However, it is those last three I mentioned--Ferrara, Mother Angelica, and the SSPX--that Jones singles out to attack. Jones attacks The Remnant, and even EWTN, lumping them in the same category as Church Militant TV.

For starters, Jones relates to a "wound" in Mother Angelica's past, and he claims that this damage done to her had shaped the rest of her apostolate. He discusses how, during the Depression, her father had abandoned the family when she was six years old, and this caused the family to fall into poverty. Finally, as a girl, she was subjected to ridicule at the Catholic school that she attended.

Somehow, according to Jones, this all made Mother Angelica a self-absorbed human being:
The fact that Mother Angelica never acted on the childhood wound sexually does not mean that the wound wasn't there. The narcissism that flowed from it gradually found expression in her apostolate as well, in ways uncannily similar to what happened at Church Militant.
Obviously, at this point, Jones is comparing EWTN to CMTV, citing narcissistic personalities as the cause for these organizations to violate Canon 1373:
"One who publicly either stirs up hostilities or hatred among subjects against the Apostolic See or against an ordinary on account of some act of ecclesiastical power or ministry or incites subjects to disobey them is to be punished by an interdict or by other just penalties."
Jones does not like the idea that the sheep are criticizing the shepherds. He does not like the fact that laity, or those close to them, criticize bishops.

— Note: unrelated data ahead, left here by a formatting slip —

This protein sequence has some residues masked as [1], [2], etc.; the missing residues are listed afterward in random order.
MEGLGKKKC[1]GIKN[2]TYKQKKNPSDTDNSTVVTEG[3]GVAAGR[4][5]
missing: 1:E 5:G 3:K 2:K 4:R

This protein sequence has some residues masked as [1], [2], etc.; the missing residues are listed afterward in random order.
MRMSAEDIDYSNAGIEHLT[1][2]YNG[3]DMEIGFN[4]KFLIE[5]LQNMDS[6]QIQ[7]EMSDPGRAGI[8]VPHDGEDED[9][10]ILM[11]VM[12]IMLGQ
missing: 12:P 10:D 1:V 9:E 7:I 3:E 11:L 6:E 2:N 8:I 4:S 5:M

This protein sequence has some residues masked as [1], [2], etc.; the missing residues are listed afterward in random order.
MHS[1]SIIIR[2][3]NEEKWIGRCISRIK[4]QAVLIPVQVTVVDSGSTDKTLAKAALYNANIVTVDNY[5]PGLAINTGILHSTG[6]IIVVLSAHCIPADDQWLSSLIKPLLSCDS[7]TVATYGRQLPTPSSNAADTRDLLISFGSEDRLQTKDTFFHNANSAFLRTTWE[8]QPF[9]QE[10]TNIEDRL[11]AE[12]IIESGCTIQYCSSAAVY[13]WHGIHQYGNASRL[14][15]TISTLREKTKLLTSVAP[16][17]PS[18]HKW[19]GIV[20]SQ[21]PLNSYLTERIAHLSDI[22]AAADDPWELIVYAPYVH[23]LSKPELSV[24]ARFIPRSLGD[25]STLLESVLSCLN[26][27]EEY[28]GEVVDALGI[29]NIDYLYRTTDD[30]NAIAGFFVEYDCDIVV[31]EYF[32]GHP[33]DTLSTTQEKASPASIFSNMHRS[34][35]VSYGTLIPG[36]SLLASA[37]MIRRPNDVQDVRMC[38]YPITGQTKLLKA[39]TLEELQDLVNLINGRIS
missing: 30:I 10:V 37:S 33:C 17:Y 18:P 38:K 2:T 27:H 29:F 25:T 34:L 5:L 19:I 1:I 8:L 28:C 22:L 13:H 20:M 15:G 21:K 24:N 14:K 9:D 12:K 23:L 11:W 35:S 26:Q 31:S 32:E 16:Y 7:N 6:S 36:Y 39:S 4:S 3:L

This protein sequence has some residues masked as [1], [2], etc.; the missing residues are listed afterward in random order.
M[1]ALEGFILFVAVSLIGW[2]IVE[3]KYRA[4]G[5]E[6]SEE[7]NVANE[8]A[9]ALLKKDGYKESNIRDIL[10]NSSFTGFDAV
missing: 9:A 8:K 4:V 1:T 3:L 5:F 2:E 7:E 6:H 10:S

Jones ridicules Chris Ferrara. Interestingly, he agrees that it has always been ridiculous for CMTV to criticize bishops yet simultaneously leave the pope uncriticized:
"Ferrara rightly dismissed [Terry] Carroll's explanation of why it was okay to criticize bishops but not the bishop of Rome as theological 'nonsense.' ... Ferrara's position was that Voris should criticize the bishops and the pope."
Yet, Jones does not want any kind of criticism of bishops whatsoever. And Ferrara's and Mother Angelica's critical stance towards corrupt clergy--in Jones' mind--lumps them both in the same category as Michael Voris.
"Just as he failed to detect Voris' homosexual narcissism during the week he spent with Voris in Gardone, Ferrara missed the narcissism at the root of Mother Angelica's outburst during the 1993 World Youth Day Stations of the Cross incident. Ferrara's approach to both Voris and Mother Angelica was similar. As long as they toed the traditionalist line and made favorable noises about the Latin Mass, Fatima, etc., Ferrara was willing not only to give them a pass but to ascribe their misbehavior to underlings who lurked behind the curtain."
Jones will not give Ferrara a pass. The latter cannot plead ignorance. From the beginning, Catholics wondered what made Michael Voris seem so "off," but no one could put their finger on it--not even Michael Jones, who was CMTV's guest several times. However, in Ferrara's case, he was blinded because of his desire to attack bishops.

Returning to the topic of Mother Angelica's conduct, Jones says:
"[I]nstead of bringing liturgical abuse to the attention of Bishop Stafford privately, Mother Angelica denounced him publicly in a way that bespoke--dare we say it?--narcissism and self-dramatization."
So, again, Jones is trying to tack Mother Angelica onto a book about the Michael Voris scandal. Dare I suggest that these unnecessary references to unfashionable and "unmodern" Catholics bespeaks of Jones' own personal narcissism? After all, this book about Voris could have existed without any reference to his adversaries.

And, again, I am only halfway joking about possible hubris on the part of Jones. For, in the very beginning of Man Behind the Curtain, he waxes on about his debate in the 1990s with Michael Davies, and he goes on about how that debate and a 1993 article managed to single-handedly inspire Terry Carrol and Michael Voris to go to war with the SSPX. He coyly asks: "Was I in charge at CMTV? Was I the man behind the curtain without knowing it?"